Yup to all of the above. For the longest time I was a complete scanner. I used this high resolution scanner at work. However, it never could do proofs, and on normal coins the reliefs were always somewhat flat. I finally got as simple digital camera, and the depth it captures is much more true. However, as Stujoe mentioned the downside it the learning curve. It requires much more time to learn the subtleties than just placing the coin on the scanner bed.

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I would say digital cameras are far superior to scanners.

 

I however have stuck with the scanner, not because i can't afford a digital camera, it's just because i'm lazy and i couldn't be bother to work out complicated stuff like lighting angles, distance etc. Plus i just don't have the space to set anything like that up. I've got so much stuff up here there's not a flat surface uncovered. (aka unburined in books, paper, general junk).

 

At least with a scanner you can just stick the coin on, press scan and bam you're done. Simple.

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Nice Scans I got a visioneer photoport myself. . . problem is it and windows XP don't always get along.

 

Thanks. A similar thing happened with the HP scanner. It stopped working, then when I tried re-loading the driver it would tell me that a shell.dll file was missing. When I tried running it anyway, it would hang up my system until I uninstalled the driver.

 

The new Epson Perfection 3490 Photo was only $100 at Best Buy, so it seems like a pretty good deal for what it does.

 

The images I have seen here, created with digital cameras are the best to be sure. I am impressed by the artistic talents of those who produce them. Maybe if I saw a digital image of the same size/resolution of a few of my coin scans, side-by-side, I would take the plunge and build my own photography studio. However, since I generally value striking detail above color/luster when I buy coins, the scans would still probably be adequate for my eyes. Of course, no matter how nice the image looks, whether it be scanned or photographed, it does not compare to seeing the beauty for the first time in person.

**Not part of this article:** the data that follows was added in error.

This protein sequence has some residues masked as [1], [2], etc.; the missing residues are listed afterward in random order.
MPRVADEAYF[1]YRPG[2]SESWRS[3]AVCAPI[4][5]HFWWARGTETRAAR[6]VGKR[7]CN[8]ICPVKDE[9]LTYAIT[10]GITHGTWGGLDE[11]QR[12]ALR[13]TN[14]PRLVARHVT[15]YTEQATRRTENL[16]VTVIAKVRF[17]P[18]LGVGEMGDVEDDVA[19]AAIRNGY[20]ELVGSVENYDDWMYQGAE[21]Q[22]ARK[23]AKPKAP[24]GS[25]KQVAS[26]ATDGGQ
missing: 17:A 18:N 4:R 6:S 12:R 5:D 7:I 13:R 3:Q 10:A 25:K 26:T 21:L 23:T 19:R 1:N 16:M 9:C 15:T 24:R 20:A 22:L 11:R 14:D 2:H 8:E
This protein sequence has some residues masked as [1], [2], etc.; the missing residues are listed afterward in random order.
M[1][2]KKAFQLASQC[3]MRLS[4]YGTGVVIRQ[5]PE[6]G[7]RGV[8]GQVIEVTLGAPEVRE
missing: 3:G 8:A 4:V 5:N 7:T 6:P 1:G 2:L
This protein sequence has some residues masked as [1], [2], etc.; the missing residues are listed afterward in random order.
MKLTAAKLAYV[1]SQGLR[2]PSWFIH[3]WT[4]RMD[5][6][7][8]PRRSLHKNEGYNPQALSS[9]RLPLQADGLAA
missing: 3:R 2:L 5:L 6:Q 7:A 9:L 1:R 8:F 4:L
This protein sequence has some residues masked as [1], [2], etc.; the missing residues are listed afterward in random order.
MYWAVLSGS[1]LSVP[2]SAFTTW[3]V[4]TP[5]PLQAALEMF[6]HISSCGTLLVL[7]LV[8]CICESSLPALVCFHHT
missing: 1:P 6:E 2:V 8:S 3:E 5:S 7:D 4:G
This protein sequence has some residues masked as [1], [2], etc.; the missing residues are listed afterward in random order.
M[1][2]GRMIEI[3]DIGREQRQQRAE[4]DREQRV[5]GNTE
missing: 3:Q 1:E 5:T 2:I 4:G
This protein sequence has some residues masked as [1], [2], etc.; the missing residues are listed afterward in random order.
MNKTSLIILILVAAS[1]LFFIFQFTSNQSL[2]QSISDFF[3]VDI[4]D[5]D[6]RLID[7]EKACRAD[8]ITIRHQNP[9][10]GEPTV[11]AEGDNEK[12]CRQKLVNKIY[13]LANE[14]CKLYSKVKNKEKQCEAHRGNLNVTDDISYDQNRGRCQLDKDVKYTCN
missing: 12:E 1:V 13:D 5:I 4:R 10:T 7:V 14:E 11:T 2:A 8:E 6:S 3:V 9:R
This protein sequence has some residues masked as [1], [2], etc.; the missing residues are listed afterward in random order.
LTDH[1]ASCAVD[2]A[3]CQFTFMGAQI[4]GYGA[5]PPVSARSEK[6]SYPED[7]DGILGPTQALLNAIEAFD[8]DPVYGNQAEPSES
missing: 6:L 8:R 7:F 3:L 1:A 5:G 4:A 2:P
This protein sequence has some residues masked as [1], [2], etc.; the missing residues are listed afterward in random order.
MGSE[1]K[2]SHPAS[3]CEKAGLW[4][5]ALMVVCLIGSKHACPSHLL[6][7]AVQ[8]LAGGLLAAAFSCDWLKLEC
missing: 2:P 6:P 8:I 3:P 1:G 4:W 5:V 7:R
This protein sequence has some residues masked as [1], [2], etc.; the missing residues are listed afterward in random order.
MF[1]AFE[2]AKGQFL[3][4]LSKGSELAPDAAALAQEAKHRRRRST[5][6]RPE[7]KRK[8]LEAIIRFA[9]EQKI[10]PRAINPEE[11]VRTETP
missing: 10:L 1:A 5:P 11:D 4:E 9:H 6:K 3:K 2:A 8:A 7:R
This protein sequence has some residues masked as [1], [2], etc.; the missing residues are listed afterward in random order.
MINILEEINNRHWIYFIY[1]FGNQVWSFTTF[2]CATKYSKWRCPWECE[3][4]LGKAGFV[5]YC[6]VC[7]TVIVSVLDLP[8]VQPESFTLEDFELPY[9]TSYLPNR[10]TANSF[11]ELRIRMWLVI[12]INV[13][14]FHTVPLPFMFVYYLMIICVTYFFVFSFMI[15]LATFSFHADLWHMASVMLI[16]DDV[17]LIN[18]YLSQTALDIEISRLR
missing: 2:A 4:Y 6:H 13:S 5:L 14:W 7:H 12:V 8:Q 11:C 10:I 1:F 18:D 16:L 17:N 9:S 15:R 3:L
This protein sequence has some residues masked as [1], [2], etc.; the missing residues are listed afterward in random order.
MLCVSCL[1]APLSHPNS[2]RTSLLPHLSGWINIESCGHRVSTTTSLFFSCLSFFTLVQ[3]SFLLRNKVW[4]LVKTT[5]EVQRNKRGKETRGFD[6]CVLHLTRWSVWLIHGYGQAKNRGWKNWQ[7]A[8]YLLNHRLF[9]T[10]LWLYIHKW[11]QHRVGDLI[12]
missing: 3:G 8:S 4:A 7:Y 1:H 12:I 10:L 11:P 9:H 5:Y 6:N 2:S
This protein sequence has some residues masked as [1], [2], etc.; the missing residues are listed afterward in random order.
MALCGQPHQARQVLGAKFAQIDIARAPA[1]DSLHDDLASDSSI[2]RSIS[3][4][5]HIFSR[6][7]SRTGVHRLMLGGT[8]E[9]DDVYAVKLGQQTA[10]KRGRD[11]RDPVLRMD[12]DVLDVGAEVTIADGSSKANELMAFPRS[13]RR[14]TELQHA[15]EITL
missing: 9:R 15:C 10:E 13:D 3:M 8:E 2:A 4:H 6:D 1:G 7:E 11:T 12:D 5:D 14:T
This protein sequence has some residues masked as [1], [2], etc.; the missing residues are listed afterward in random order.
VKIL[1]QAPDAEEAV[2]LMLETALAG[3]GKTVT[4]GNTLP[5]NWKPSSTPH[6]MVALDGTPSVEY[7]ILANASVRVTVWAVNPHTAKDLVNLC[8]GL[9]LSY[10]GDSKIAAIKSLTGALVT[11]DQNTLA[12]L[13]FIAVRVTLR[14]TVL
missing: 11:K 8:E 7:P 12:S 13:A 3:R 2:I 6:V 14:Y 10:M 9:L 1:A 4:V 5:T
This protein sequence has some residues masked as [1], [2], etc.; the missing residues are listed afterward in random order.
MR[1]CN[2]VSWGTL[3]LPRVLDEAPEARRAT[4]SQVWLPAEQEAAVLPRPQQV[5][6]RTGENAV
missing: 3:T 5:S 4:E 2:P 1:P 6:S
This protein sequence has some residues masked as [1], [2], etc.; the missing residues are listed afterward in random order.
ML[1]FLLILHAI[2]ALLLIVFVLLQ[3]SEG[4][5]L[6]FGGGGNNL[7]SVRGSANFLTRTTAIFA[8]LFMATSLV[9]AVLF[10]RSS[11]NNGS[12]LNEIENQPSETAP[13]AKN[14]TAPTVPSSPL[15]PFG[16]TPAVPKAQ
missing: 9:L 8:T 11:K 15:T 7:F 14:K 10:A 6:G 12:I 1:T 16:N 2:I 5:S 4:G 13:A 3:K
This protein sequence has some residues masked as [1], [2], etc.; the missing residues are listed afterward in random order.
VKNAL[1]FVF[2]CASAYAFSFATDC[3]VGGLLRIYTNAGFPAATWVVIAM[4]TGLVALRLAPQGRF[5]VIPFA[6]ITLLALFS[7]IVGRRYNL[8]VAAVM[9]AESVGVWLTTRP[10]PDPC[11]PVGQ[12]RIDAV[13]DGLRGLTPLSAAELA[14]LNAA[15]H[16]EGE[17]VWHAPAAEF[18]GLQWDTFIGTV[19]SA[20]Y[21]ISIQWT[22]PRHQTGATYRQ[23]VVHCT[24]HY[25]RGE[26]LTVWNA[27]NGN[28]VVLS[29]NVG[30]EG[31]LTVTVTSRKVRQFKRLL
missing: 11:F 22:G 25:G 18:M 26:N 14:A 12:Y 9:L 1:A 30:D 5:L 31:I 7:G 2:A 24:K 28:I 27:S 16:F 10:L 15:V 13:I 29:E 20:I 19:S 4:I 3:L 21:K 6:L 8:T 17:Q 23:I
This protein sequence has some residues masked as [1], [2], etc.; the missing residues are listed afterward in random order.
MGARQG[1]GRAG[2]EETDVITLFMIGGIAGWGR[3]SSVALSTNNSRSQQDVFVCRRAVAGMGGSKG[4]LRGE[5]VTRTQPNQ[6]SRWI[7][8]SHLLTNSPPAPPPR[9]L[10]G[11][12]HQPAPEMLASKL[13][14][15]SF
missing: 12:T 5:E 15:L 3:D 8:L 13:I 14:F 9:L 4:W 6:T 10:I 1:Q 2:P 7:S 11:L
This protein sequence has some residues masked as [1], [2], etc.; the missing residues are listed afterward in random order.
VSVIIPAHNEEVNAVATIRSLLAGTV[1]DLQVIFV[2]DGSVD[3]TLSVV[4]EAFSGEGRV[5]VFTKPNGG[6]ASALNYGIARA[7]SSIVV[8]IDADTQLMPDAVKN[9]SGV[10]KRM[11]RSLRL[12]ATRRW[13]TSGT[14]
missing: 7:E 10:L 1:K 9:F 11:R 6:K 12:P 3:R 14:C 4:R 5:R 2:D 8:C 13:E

Thanks for all the responses!

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Wow. Surprised you got that kind of quality with a proof. Mine always come out looking like total crap.

 

 

Ditto for me. The proofs were the most difficult for me to get. If you look at my Omnicoin page, those were all scanned. But nothing like the above. Great work ageka! :ninja:

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Since for obvious reasons the coins are in a bankvault

I live with the scans and sometimes the scans are more beautifull then the coins since they are 300 dpi cans

On the other hand the scans are unforgiving any damage that is not even noticed under magnification

For example there really is a microscratch under the right foot of the horse

 

gallery_97_64_13143.jpg

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Ageka, those are amazing pics for a scanner.

 

I must be strange, but I really enjoy the learning curve with a digital camera. I had great fun learning the new camera, and I'll have even more fun when I get the digital SLR this coming spring.

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  • 3 weeks later...

I like the scans, but is there a huge difference in scanners when scanning banknotes??? Or would a digital camera be just as easy?

 

The scanner I have was for my old computer(Win98) and doesn't support the new one with XP. So I am trying to decide whether to buy a new scanner or just try taking pics with the digital camera.